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Absolute monarchy

An absolute monarchy is a idealised form of monarchy where the ruler has the power to rule their country and citizens freely with no laws or opposition telling the monarchy what to do. Basically an absolute monarch has total power over its people and land.

The theory of absolute monarchy developed in the late Middle Ages from feudalism during which monarchs were still very much first among equals among the nobility. With the creation of centralised administrations and armies backed by expensive artillery, the power of the monarch gradually increased relative to the nobles, and from this was created the theory of absolute monarchy. The political theory which underlies absolute monarchy was that the monarch held their position by the grace of God and was therefore not answerable to mortals. Much of the attraction of the theory of absolute monarchy in the Middle Ages was that it promised an end to devastating civil wars.

In practice, the monarchs in absolute monarchy often found their power limited. In the 16th century, efforts by the English monarch to create an absolute monarchy led to persistent struggles with Parliament which the monarch eventually lost. In France, the monarchy was able to eventually centralise its powers and sideline Parliament and nobles. The example of an absolute monarchy is Louis XIV of France. During the Enlightenment, the theory of absolute monarchy was supported by some intellectuals as a form of enlightened despotism[?].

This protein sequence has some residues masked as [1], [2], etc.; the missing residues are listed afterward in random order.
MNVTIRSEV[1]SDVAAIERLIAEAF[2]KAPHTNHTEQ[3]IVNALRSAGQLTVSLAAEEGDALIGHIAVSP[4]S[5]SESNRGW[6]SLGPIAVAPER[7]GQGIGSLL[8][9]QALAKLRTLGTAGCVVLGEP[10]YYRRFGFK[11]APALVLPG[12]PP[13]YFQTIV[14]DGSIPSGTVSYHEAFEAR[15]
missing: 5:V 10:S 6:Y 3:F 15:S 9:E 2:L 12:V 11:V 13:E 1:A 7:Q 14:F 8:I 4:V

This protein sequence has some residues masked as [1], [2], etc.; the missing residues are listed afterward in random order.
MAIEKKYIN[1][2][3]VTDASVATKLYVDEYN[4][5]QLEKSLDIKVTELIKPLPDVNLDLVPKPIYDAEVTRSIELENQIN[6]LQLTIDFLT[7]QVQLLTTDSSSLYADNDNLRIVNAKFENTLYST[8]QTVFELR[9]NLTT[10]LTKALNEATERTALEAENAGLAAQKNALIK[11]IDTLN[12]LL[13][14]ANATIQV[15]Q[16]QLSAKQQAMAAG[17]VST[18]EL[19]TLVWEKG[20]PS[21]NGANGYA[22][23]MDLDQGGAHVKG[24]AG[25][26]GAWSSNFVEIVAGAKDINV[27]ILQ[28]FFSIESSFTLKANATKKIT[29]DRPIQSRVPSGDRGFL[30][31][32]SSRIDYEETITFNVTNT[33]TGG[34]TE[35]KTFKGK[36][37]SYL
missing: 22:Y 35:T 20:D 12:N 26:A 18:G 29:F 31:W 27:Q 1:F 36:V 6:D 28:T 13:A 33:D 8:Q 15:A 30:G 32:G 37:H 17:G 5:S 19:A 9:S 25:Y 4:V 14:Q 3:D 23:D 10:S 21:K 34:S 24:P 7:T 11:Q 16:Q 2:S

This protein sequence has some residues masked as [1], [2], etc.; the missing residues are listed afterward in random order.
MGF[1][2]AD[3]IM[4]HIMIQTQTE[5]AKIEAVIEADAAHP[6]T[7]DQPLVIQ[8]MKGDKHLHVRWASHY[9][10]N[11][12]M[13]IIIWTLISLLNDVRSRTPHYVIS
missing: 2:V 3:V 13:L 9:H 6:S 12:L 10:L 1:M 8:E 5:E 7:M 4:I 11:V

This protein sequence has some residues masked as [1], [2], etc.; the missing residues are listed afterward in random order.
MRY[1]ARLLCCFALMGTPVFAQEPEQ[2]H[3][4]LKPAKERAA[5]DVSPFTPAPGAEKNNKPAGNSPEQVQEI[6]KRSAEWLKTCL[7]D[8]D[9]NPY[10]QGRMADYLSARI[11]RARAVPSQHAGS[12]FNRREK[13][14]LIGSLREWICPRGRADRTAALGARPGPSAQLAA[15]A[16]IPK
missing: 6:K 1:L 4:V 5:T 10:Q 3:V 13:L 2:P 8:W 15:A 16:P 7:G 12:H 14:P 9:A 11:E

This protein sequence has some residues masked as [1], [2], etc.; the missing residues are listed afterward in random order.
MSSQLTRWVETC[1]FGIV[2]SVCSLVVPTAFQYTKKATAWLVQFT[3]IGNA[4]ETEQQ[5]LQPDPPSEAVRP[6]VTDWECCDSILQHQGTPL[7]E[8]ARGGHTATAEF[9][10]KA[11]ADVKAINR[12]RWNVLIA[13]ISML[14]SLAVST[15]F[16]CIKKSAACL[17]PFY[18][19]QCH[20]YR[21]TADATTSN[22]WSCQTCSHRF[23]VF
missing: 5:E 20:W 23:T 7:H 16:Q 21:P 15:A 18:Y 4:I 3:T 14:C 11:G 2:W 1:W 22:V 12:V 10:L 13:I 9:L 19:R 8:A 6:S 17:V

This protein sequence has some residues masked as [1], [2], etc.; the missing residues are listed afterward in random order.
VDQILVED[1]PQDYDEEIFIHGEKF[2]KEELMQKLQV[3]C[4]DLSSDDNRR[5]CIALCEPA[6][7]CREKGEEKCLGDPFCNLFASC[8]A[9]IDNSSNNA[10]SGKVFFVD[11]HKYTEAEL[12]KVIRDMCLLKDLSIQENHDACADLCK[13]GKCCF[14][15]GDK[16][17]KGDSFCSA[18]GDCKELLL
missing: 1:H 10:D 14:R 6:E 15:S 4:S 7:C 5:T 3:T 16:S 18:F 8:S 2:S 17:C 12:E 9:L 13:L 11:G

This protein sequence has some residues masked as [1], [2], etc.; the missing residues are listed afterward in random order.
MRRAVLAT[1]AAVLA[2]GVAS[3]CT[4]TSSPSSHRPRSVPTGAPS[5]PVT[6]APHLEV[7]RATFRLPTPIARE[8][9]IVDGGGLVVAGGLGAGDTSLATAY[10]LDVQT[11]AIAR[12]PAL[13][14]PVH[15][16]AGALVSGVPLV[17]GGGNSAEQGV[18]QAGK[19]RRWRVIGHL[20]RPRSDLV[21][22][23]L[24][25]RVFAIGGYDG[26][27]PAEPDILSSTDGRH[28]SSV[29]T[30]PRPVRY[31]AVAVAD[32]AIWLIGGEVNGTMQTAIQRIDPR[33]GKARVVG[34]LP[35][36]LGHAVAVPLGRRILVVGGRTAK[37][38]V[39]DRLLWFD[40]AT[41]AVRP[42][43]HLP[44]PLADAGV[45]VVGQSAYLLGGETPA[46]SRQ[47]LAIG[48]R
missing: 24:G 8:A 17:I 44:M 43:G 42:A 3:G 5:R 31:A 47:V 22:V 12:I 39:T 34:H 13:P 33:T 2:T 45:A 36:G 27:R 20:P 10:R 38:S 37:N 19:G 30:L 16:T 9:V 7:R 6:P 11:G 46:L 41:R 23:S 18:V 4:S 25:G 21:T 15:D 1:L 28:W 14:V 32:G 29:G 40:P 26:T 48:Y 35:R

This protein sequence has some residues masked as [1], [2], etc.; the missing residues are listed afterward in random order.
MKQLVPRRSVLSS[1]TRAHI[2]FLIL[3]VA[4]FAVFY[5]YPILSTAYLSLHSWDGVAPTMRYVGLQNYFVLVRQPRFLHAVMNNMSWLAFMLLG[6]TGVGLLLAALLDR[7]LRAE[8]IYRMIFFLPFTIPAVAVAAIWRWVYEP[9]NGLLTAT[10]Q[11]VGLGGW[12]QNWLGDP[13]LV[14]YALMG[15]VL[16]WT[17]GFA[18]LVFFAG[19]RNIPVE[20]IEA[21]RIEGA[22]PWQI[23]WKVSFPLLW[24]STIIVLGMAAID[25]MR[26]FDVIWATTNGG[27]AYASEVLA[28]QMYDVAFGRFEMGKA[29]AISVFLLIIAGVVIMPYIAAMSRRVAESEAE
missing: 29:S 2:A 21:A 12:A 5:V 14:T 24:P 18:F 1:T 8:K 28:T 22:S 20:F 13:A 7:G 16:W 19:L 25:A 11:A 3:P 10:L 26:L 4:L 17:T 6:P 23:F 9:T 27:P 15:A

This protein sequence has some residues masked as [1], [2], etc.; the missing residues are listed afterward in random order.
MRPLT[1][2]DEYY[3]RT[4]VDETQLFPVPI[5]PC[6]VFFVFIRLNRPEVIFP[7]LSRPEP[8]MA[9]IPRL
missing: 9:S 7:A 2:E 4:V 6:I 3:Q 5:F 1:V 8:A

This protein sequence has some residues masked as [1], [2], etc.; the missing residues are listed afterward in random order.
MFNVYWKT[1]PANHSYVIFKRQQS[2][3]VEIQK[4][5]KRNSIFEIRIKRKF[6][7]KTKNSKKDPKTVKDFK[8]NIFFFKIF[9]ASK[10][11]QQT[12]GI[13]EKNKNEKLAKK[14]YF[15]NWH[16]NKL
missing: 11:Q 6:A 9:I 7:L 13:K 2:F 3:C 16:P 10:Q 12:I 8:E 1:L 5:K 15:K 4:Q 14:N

The notion of absolute monarchy declined substantually after the French Revolution and American Revolution which popularised theories of government based on popular sovereignty[?].

The only remaining absolute monarchy in the modern world is Swaziland.

In Liechtenstein, nearly two-thirds of the tiny principality's electorate have agreed to back Prince Hans Adam's demands to become an absolute monarch; if he is successful, then Liechtenstein may become the modern world's second absolute monarchy.

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